The web of embedded and mobile computer devices in everyday objects, commonly known as the “Internet of Things,” has produced a number of benefits in the few years since the idea has taken hold.
Looking at the benefits of this technology, there are several. Being able to remotely control or automate things like lights, heating and cooling, or power consumption in various other devices has proven to be a boon to proponents of energy efficiency and environmentalism. The resulting efficiency can also result in considerable savings on utility bills for the average connected household. Expanding beyond a single household, these automated efficiencies can result in monumental savings and impact at the corporate level, where whole offices and building infrastructure could be put on a “smart grid” and managed for peak efficiency. The potential applications of “IoT” are considerable.
Nothing is without consequences, however. One of the primary criticisms of the “Internet of Things” is the state of security practices surrounding its software and hardware. There are multiple competing standards, vendors tend to not make their offerings compatible with each other, and short-range device connection protocols like Bluetooth are notoriously insecure and susceptible to attack. This might be a nuisance for something like a Fitbit or smart refrigerator, but it could be life-threatening for a smart medical device or an industrial control system. Physically destructive malware like the state-sponsored Stuxnet that destroyed Iranian centrifuges would likely have an easier time in an enterprise full of connected devices.
Who should determine if the benefits outweigh the risk? The free market, consisting of people, households, small businesses, and large enterprises. The pace of technological change should not be hamstrung by government regulation that often takes months if not years to exit a committee. Now that security issues are becoming more well-known through a constant deluge of intrusions and compromises that only seem to be increasing in number and scope, security is now considered by these developers and manufacturers to deserve more than a cursory glance. That’s a good start.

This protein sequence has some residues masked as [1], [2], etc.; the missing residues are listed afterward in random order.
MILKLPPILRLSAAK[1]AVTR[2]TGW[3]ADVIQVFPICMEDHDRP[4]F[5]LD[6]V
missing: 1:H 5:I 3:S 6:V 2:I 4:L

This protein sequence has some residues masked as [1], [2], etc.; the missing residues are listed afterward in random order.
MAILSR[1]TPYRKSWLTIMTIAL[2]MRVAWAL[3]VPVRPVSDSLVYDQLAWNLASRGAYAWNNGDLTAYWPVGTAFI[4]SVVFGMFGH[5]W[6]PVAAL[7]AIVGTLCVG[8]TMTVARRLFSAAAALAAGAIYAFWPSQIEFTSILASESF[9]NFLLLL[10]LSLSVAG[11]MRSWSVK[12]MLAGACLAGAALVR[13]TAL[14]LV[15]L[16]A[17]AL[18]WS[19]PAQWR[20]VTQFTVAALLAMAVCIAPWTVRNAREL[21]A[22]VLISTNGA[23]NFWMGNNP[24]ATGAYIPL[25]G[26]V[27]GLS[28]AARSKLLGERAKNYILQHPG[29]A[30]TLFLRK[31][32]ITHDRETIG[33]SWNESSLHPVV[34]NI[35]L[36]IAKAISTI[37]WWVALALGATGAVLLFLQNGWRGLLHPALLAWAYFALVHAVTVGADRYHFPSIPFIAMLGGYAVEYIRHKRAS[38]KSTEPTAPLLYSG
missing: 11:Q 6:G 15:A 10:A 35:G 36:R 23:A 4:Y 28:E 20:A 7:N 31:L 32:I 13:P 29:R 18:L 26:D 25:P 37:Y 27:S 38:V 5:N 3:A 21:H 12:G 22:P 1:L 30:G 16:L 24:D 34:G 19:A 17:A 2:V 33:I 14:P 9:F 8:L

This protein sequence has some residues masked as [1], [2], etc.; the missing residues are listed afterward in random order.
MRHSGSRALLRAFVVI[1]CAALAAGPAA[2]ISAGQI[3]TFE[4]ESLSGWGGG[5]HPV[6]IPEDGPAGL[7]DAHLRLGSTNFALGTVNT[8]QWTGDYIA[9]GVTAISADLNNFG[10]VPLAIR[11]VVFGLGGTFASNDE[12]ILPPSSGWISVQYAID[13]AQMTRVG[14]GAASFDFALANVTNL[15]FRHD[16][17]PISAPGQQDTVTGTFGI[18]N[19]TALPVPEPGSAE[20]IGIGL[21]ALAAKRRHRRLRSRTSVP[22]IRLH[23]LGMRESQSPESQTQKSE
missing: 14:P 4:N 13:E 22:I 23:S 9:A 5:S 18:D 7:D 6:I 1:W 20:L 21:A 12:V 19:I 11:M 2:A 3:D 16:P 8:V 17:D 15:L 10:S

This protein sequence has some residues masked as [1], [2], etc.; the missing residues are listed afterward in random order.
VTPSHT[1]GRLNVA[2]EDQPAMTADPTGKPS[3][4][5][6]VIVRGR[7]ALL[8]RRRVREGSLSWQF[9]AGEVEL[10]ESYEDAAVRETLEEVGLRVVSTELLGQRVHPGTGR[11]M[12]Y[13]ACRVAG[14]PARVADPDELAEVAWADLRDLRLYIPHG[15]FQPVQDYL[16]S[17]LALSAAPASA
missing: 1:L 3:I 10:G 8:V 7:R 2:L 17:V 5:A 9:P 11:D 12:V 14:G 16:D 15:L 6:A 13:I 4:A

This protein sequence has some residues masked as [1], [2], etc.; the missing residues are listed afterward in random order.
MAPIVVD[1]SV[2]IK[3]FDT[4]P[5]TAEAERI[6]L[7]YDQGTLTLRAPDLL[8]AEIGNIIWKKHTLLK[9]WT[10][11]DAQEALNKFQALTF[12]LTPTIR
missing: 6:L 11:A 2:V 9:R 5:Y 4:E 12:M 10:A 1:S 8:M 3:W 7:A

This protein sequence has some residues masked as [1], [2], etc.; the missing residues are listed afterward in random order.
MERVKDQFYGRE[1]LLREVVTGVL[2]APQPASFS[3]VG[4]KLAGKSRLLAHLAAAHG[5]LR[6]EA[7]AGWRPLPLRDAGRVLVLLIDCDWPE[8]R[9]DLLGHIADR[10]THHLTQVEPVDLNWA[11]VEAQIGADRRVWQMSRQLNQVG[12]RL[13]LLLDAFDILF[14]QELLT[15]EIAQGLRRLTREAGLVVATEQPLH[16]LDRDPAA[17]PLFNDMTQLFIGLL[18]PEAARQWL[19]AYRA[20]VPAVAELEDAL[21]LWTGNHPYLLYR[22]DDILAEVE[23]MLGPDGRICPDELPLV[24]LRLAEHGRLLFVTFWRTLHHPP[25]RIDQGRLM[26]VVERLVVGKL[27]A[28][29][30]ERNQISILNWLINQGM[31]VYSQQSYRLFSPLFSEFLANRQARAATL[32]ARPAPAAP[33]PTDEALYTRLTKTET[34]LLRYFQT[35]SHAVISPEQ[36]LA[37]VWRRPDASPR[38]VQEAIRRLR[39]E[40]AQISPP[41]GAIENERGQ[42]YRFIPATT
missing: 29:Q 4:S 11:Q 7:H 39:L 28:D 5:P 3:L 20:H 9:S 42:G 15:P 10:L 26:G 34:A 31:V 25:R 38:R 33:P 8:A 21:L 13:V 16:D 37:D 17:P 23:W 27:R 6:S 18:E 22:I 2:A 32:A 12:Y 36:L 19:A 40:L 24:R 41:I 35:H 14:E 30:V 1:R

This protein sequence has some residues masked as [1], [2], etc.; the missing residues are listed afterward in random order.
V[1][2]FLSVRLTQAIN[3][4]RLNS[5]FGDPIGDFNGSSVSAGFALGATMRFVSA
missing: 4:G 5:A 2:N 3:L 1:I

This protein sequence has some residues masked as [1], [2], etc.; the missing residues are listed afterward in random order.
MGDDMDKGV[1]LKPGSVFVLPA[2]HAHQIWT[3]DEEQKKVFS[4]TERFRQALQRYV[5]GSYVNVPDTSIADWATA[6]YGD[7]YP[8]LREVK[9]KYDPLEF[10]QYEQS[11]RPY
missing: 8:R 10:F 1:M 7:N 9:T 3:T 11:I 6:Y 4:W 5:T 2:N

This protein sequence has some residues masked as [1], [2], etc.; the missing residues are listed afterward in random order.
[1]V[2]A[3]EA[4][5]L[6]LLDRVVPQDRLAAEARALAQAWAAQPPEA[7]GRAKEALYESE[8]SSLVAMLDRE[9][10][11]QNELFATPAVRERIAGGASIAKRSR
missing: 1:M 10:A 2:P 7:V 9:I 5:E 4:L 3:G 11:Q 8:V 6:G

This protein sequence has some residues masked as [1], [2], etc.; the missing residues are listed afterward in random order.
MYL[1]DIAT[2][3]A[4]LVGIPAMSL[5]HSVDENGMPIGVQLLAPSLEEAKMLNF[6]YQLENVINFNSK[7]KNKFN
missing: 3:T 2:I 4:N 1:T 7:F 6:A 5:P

Overall, the Internet of Things has the potential to revolutionize how people use technology in their everyday lives. The ease, convenience and peace of mind that come with a sense of control over devices in your possession is remarkable. The positive environmental impact, the energy savings, and the increased productivity that comes with being able to automate more of life’s little tasks is a glorious convenience. However, the two things keeping me from further adoption of more IoT solutions are security concerns, and the idea of “the bigger they are, the harder they fall.” There will always be an anxiety in the back of my mind, a nagging “what if this all comes crashing down, what then?” But if it saves me money and time, then that’s more money and time I can spend doing things I really love to do. The Internet of Things is a net gain for society, most definitely.
If you chose not to buy in to the whole “connected everything” idea, then your life wouldn’t be too much different than it has been for the last 20 years. You might be paying more for utilities if you forget to turn off the light in the kitchen before going to bed, or wonder if you remembered to close the garage door as you were driving away, but that’s about it. But at least you wouldn’t have to worry about the impending machine rebellion.